The Mysterious Death of a King-Oedipus the King

In Oedipus The King, scene 2, Oedipus is steadily trying to figure out the death of Laios. Oedipus is the protagonist throughout the drama who is the King of Thebes. He is known for his intelligence in the play and also for his witty ability to solve riddles (add chorus line). Laios was the king of Thebes before Oedipus. Throughout the scene the writer keeps the question active of who killed Laios?   In scene 1, Oedipus assures the Thebans that he will reward the man who knows who killed Laios, and will not harm the murderer, but will make sure to exile him from the city. Although Oedipus is trying to obtain evidence on who killed Laios, he still makes sure that no one in the town of Thebes be associated with that person.
Creon, brother-in-law of Oedipus, enters the scene asking the chorus if it is true Oedipus is accusing him of treason. Creon feels as if he should not be called disloyal for his actions. He also wonders if Oedipus knows if it were Creon who seduced the old prophet into lying. Soon all of Creon’s questions were to be answered because Oedipus had entered and waited no time to confront Creon. Face to face Oedipus accuses Creon of treason and states the following:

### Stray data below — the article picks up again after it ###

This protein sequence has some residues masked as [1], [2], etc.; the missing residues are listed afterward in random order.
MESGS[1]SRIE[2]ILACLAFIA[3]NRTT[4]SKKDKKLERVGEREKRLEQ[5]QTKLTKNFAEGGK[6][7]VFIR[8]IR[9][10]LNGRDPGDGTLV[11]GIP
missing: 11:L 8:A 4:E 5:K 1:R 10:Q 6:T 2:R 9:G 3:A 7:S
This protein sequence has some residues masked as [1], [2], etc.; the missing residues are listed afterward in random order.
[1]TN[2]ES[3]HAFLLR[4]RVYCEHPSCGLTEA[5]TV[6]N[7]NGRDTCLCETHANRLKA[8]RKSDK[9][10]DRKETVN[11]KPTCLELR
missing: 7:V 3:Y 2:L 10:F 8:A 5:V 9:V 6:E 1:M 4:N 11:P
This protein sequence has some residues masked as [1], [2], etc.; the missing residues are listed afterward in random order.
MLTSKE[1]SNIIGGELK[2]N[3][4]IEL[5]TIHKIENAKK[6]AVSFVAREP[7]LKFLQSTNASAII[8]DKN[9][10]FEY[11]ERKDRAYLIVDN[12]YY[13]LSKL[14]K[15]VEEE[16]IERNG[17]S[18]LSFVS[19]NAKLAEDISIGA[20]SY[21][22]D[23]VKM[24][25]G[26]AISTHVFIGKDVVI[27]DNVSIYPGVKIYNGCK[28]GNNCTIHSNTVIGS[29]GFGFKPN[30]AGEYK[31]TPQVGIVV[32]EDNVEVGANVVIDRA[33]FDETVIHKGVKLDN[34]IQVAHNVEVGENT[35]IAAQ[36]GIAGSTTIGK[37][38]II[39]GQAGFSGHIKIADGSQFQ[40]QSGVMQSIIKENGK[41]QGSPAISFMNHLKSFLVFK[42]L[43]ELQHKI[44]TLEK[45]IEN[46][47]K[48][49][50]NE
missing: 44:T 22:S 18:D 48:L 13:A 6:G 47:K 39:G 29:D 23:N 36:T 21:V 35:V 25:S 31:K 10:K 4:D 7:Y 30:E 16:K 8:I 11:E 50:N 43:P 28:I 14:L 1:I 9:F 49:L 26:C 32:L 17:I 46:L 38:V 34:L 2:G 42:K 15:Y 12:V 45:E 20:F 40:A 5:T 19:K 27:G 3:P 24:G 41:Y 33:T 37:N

Do you think I do not know
That you plotted to kill me, plotted to steal my throne?
Tell me, in God’s name: am I coward, a fool,
That you should dream you could accomplish this?
A fool who could not see your slippery game?
A coward, not to fight back when I saw it?
You are the fool, Creon, are you not? hoping
Without support or friends to get a throne?
Thrones may be won or bought: you could do neither. (Fitzgerald 2.22-30)

Creon then rebuttals Oedipus’s statement with a speech of his own why he could never plot against Oedipus and that he basically deserves a share of power to rule the kingdom. In lines 63-65 he reiterates that because of the relationship between Oedipus and Iocaste, Creon’s sister, the privileges and rights...